We then added pink Danger Zone areas for each team to every match graph, so it is clear how many times a team had such sustained pressure and momentum that a goal was most likely to occur. That’s different than saying a goal will be scored or even ought to be scored, but the chance was greatly increased. Here are the two games again with the full graph displayed:

You can see only Columbus had a bar extending into the Danger Zone in the FC Dallas vs Columbus match, so it appears FC Dallas never threatened to score. If a goal had been scored, it probably would have come suddenly from long range, perhaps from a free kick. In the Houston vs Portland match, Houston made the Danger Zone six times, once with two consecutive minutes, scoring on three of these and again once outside the Danger Zone. Portland had two minutes enter the Danger Zone, though their only goal came by way of a 9th minute own goal.

Riding Into the Danger Zone

As of Week 32 in MLS, teams had made 1612 trips to the Danger Zone, scoring goals ~70% of the time. At this rate, when you consider that in the ASA xG model a goal right in front of the net is scored about ~44% of the time, that’s reasonably good accuracy. You can begin to use “Danger Zone trips” as a proxy for measuring how many goals a team could have scored in a match (considering xG is more “should have scored”) and how efficient they are scoring them in high-value situations.

Here is a comparison of Danger Zone trips to actual goals scored this season through Week 32:

Only one team has scored more goals than made Danger Zone trips – Montreal, although Real Salt Lake is close. This may indicate a high efficiency in the Danger Zone or it may be an indicator of other issues. In the case of these two teams, it’s an indicator that they score more goals from longer distances, precisely because of their ineffectiveness closer to the goal, as these shot and goal buckets show.

This is the breakdown of goals scored for each team based on the distance from goal. For example, 15% of Atlanta’s goals have come from inside six yards, and 2% have come from 30+ yards.

This is the breakdown of shots by each team based on the distance from goal. For example, 4% of the Red Bulls’ shots have come from 6 or fewer yards away, and 22% have come from 6-12 yards away.

These graphs also generally show MLS 2018 teams in the playoffs tend to both shoot more and score more closer to the goal than teams that aren’t.

But keep in mind that xPG – Chance xPG specifically – indicates the likelihood a shot will be made, not that a goal will be scored (although if a shot is taken, the xG of the shot is included in the possession). In other words, the analysis progression is from Chance xPG to shots (xG and Shot xPG) and from shots to goals. Consider this chart comparing Chance xPG won per minute to total shots:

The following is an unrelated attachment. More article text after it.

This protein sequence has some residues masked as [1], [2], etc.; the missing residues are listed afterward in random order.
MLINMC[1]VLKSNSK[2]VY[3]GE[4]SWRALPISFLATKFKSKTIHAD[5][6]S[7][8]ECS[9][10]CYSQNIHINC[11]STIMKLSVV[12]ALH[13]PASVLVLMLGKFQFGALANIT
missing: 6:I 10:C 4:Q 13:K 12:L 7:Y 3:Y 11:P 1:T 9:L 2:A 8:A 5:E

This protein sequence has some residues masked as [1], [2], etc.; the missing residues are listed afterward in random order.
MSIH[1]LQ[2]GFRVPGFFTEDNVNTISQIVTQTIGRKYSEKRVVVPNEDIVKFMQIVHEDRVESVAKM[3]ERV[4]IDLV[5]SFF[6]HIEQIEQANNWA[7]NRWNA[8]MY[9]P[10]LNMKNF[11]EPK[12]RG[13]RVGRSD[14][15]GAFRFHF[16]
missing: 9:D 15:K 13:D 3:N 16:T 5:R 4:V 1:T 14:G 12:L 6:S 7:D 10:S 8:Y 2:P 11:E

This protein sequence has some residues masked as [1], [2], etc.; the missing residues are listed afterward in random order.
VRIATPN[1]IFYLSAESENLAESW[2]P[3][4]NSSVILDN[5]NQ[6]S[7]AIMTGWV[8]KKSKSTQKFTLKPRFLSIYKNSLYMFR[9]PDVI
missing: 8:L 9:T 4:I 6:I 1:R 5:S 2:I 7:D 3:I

The farther right the team is on the graph, the better the chance a quality shot can be taken, and the higher they are, the more shots they are actually taking. Teams such as Sporting KC and NYCFC are shooting a lot but not necessarily with the highest quality. Atlanta is easily the most efficient at getting a better quality shot, followed by (surprise?) Toronto. It’s metrics like this that have made Toronto feel for much of the season they could revert to 2017 form at any time, however in their case it is the defense and goalkeeping which has been hurting them, not their chance creation. Since shots can really occur at any time, Danger Zone trips somewhat shortcuts the analysis flow from Chance xPG to shots to goals by identifying the situations where the momentum is the highest and the best goal-scoring chances tend to happen.
As you can see here, Toronto gets the sixth most Danger Zone opportunities, but then also gives up the sixth most in the league.

Philadelphia, hidden mostly behind NYCFC here, has become one the best defenses in the league by limiting their opponent’s Danger Zone trips. They are the best in the league when at home.


xPG GameFlow may seem simple, but it contains many additional clues over the course of a season about a team’s performance from both the attacking and defending sides of the ball. By adding the xPG normalization, we can better see how the chances were for particular game compared to others. And with the new Danger Zone in the GameFlow graphs, we get a better sense for the scoring possibilities a particular game had based on strong momentum situations.

To see the GameFlow graphs and Danger Zone opportunities for MLS games, follow @GameFlowxPG on Twitter.